Tennis·Roundup

Defending champ Osaka to meet 15-year-old Gauff in 3rd round of Australian Open

Defending champion Naomi Osaka overcame swirling winds on Margaret Court Arena to beat Zheng Saisai 6-2, 6-4 and advance to the third round.

2019 runner-up Kvitova, Australian Barty, retiring Wozniacki also win

Naomi Osaka of Japan plays a backhand during her women's singles second round victory over Saisai Zheng of China on Tuesday. Osaka, the competition's defending champion, won 6-2, 6-4. (Quinn Rooney/Getty Images)

Defending champion Naomi Osaka threw her racket, tossed a ball and kicked the racket again for good measure, before sitting for a while with a towel over her head. She sensed the crowd was looking for drama, and she gave them a little bit.

She pulled it together quickly in a swirling breeze on Margaret Court Arena, though, and beat Zheng Saisai 6-2, 6-4 to advance to the third round of the Australian Open.

On the adjoining show court at about the same time, 2019 runner-up Petra Kvitova held her composure when she faced three set points before winning 13 of the next 15 points to beat Paula Badosa 7-5, 7-5.

Both of last year's finalists had secured spots in the third round before some of the women hadn't completed their first-round matches in the singles draw. A backlog caused by heavy rain on Day 1, caused a further spillover on Day 2.

WATCH | Osaka downs Saisai:

Naomi Osaka cruised past Saisai Zheng in straight sets on Wednesday at the Australian Open. 0:44

On Day 3, the lineup on the show courts was full of major winners. French Open champion and No. 1-seeded Ash Barty beat Polona Hercog 6-1, 6-4 in the second match on Rod Laver Arena.

Osaka's next opponent will be 15-year-old American Coco Gauff, who beat Sorana Cirstea 4-6, 6-3, 7-5 to set up the third-round showdown.

Gauff rallied after losing the first set and got the pivotal service break in the next-to-last game before serving out against 29-year-old Cirstea, who is playing at the Australian Open for a 12th time.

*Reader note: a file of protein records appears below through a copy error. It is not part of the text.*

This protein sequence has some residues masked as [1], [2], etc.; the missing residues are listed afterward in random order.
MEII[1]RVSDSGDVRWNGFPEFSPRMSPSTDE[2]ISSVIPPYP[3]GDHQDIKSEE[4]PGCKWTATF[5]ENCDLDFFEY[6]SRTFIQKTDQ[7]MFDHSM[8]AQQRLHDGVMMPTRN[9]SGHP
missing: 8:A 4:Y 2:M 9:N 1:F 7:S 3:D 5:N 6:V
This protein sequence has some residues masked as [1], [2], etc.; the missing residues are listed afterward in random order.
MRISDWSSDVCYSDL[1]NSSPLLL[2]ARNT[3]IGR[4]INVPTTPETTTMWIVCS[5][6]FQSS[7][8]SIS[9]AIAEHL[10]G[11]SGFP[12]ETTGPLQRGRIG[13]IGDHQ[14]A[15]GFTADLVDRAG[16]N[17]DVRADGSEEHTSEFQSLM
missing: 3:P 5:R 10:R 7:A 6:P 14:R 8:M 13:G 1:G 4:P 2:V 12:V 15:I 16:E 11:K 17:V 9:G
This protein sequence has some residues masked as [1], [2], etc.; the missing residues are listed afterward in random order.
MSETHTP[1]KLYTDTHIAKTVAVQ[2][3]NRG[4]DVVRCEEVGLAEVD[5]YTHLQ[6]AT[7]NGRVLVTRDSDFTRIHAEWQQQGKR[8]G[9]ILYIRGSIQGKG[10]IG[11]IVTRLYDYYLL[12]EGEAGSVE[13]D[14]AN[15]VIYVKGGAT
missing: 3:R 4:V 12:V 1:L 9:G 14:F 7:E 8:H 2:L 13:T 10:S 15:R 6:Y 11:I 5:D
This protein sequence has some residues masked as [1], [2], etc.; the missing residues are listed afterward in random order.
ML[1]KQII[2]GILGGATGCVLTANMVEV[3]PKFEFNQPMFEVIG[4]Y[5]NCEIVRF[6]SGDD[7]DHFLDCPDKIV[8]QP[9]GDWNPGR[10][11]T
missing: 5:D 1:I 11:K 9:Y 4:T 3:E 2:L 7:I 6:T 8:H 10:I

Gauff started the tournament with her second first-round win over Venus Williams in three majors, following her upset over the seven-time Grand Slam champion at last year's Wimbledon.

Gauff reached the fourth round on her Wimbledon debut and the third round at the U.S. Open.

Osaka was unimpressed with her own performance.

"I hope you guys like the tennis that's coming after my match," third-seeded Osaka told the crowd in an on-court interview, "because it wasn't that pretty."

Osaka picks up a moth from the court mid-match. (Andy Brownbill/The Associated Press)

She had her service broken three times, including the one in the second set that caused a minor tantrum.

"I got really fired up when she was up... and people started clapping more," Osaka said. Asked what the crowd was clapping for, she said: "For the drama. I was complaining here, I was almost throwing my racket over there."

Osaka won back-to-back majors at the U.S. Open in 2018 and Australia last year. She was unable to successfully defend her U.S. title, and is using that as a learning experience here to counteract any nerves.

"I got that all out during the U.S. Open. Coming here, I think about it as a new tournament," she said. "The only thing that has changed is maybe people want to beat me more."

'Relaxed' Federer extends 3rd-round streak

Roger Federer reached the third round for the 21st time in a row — that's every year since his tournament debut in 2000 — by beating Filip Krajinovic 6-1, 6-4, 6-1.

The 20-time major champion has won the title in Australia six times and showed why against the 41st-ranked Krajinovic, winning in one hour 32 minutes.

"I'm feeling really relaxed on court," the 38-year-old Federer said. "I'm happy. I'm still going, and looking forward to the next one, of course."

"It wasn't 100 per cent fair he played 3 1/2 hours yesterday and I played zero," Federer said. "Yeah, I do feel a little sorry … but you've got to take advantage of it, I guess."

Federer will next play John Millman, the Australian who produced an upset win over him at the 2018 U.S. Open.

Serena Williams moves on

Serena Williams moved a step closer in her bid for a record 24th major title with a 6-2, 6-3 win over Tamara Zidansek to reach the third round.